At the age of 24, Jose is a four-year pro. A rising young contender at 140 pounds, he was an elite amateur before his debut – he represented the United States in the 2012 Olympics and was considered by many as the top talent on the U.S. Olympic team. He also competed in the 2011 World Championships and won several U.S. national amateur championships.
As a pro, Jose stayed active in the ring with six fights in 2013, six in 2014, three in 2015, and three in 2016. He has given consistently impressive performances and made excellent progress.
A boxer from a small agricultural community in California’s San Joaquin Valley who wins several national amateur championships and makes the U.S. Olympic team attracts a lot of attention in his home area, and Jose has used that spotlight to do more than just further his own career. During California’s recent historic drought, he’s headlined a series of fight cards in his home area titled “Fight for Water” to raise awareness for the cause of bringing water to his community.
In his last fight on May 5 in Reno, he won by second-round TKO against Jake Giuriceo.
The Fresno Bee’s Anthony Galaviz reported [excerpts]: Make it 20-0 for Jose Ramirez.
Ramirez continued his dominance with a second-round technical knockout over Jake Giuriceo due to a bad cut in a scheduled 10-round super lightweight bout at the Reno Convention Center on Friday.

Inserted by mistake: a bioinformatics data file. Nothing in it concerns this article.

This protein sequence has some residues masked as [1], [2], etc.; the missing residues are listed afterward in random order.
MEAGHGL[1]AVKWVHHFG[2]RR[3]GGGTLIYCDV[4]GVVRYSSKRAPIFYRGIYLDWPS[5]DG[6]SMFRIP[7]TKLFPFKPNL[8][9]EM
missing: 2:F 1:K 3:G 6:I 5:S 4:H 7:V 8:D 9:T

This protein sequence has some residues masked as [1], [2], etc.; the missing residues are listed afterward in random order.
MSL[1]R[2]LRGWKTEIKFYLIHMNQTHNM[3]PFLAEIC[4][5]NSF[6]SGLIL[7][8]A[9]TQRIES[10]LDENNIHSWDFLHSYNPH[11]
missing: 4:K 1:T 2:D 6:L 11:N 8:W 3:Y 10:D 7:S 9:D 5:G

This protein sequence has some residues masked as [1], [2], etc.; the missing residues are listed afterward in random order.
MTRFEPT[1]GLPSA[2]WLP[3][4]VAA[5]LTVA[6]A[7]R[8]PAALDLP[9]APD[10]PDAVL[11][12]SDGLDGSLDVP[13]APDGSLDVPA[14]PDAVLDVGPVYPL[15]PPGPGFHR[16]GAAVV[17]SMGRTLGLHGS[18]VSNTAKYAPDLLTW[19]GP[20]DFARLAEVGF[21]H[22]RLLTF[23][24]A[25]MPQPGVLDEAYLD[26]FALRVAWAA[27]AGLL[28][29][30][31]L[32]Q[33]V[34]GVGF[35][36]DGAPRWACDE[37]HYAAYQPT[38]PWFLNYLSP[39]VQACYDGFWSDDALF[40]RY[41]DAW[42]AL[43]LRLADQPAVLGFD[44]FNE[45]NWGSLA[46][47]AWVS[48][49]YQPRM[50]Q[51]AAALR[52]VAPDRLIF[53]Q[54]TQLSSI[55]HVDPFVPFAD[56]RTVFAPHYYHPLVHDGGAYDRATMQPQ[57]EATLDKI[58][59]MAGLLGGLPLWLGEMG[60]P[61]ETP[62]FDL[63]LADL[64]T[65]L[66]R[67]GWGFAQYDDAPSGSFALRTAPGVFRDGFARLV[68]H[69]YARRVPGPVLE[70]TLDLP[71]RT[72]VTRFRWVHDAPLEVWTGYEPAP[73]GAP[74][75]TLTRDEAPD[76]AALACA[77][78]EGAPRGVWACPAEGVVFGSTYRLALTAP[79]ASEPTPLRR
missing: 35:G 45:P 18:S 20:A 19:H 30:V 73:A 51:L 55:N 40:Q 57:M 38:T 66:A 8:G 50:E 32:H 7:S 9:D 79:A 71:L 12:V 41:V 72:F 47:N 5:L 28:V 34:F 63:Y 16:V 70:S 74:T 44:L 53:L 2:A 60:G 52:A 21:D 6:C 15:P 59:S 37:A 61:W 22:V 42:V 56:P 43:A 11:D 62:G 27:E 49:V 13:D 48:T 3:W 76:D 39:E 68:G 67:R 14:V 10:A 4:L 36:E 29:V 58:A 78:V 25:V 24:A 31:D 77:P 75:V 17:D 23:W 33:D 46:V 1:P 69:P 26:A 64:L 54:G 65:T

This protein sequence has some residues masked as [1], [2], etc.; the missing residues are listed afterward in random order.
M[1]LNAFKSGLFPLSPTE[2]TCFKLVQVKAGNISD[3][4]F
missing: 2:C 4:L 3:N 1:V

Time of the stoppage was 2:10.
Ramirez started fast and ended up opening a cut to Giuriceo late in the first round with an overhand right and landed strong jabs that opened up the cut.
“I think I made it look too easy,” Ramirez said. “I don’t want to feel arrogant, but I really need to step it up in competition. I was just happy I was able to showcase what I’ve been working on. I think I was able to use all my different punches that I’ve been working on with Freddy Roach. Freddie Roach was more than happy with my performance.”
Roach was indeed happy with Ramirez’s performance.
“Jose had a great camp,” he said. “He came here and got the win, which is what it’s all about. I was proud of him.”
“Jose made it look easy,” Ramirez’s promoter/agent Rick Mirigian said. “Looked incredibly sharp, quick and accurate, and showed he is ready for the next level.”
For now, Ramirez will enjoy this latest victory for two weeks and train again.
“I did what I had to do,” he said. “I felt great in there. There is no question I am ready to fight for a world title.” [End Galaviz item]
In an earlier interview, Jose said, “Freddie has been my head coach for my last nine fights, but he was also in my corner for my first fight. I’ve always worked with Freddie, but I had another coach and Freddie helped us – every time I needed sparring, I had an open door at the Wild Card Boxing Club. After a while, I decided to just make the full transition from where I was at to L.A.
“I met Freddie at the 2011 U.S. Nationals and I started working with him before the Olympics – it was when they invited Freddie to work with the Olympic team at the Olympic Training Center. He worked with us for a few weeks in Colorado Springs. After everybody would leave, me and him would stay to do extra work. He always liked the way I fought and the dedication I put in the gym. Some of the other coaches would get jealous about the extra time he would spend with me.
“I’ve never used a nickname. I just keep it simple.”